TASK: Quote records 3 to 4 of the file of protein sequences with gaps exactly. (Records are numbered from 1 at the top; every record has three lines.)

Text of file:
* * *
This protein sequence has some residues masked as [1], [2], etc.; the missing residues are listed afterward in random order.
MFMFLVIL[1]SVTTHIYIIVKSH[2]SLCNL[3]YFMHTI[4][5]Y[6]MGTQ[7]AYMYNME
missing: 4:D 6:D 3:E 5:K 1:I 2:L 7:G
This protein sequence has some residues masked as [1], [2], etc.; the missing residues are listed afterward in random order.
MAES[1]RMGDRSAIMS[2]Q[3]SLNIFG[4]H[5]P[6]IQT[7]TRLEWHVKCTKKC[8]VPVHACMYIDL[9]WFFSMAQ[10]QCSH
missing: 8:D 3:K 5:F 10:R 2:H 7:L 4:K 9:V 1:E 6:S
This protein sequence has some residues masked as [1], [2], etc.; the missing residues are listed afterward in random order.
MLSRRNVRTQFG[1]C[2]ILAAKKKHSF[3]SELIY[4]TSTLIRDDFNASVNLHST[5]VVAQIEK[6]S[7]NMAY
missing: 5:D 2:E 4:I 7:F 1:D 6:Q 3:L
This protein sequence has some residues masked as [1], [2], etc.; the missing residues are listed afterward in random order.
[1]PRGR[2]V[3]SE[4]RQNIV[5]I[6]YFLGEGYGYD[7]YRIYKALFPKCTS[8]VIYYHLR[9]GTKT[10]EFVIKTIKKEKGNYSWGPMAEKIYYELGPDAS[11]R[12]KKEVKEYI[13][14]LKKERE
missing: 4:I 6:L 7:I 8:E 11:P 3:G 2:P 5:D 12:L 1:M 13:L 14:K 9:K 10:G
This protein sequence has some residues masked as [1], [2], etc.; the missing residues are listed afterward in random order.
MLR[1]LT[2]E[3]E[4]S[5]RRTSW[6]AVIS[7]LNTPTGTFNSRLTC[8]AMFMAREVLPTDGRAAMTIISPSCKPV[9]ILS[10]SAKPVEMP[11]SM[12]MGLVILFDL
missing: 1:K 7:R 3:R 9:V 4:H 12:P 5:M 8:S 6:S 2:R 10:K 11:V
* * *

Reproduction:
This protein sequence has some residues masked as [1], [2], etc.; the missing residues are listed afterward in random order.
MLSRRNVRTQFG[1]C[2]ILAAKKKHSF[3]SELIY[4]TSTLIRDDFNASVNLHST[5]VVAQIEK[6]S[7]NMAY
missing: 5:D 2:E 4:I 7:F 1:D 6:Q 3:L
This protein sequence has some residues masked as [1], [2], etc.; the missing residues are listed afterward in random order.
[1]PRGR[2]V[3]SE[4]RQNIV[5]I[6]YFLGEGYGYD[7]YRIYKALFPKCTS[8]VIYYHLR[9]GTKT[10]EFVIKTIKKEKGNYSWGPMAEKIYYELGPDAS[11]R[12]KKEVKEYI[13][14]LKKERE
missing: 4:I 6:L 7:I 8:E 11:P 3:G 2:P 5:D 12:L 1:M 13:L 14:K 9:K 10:G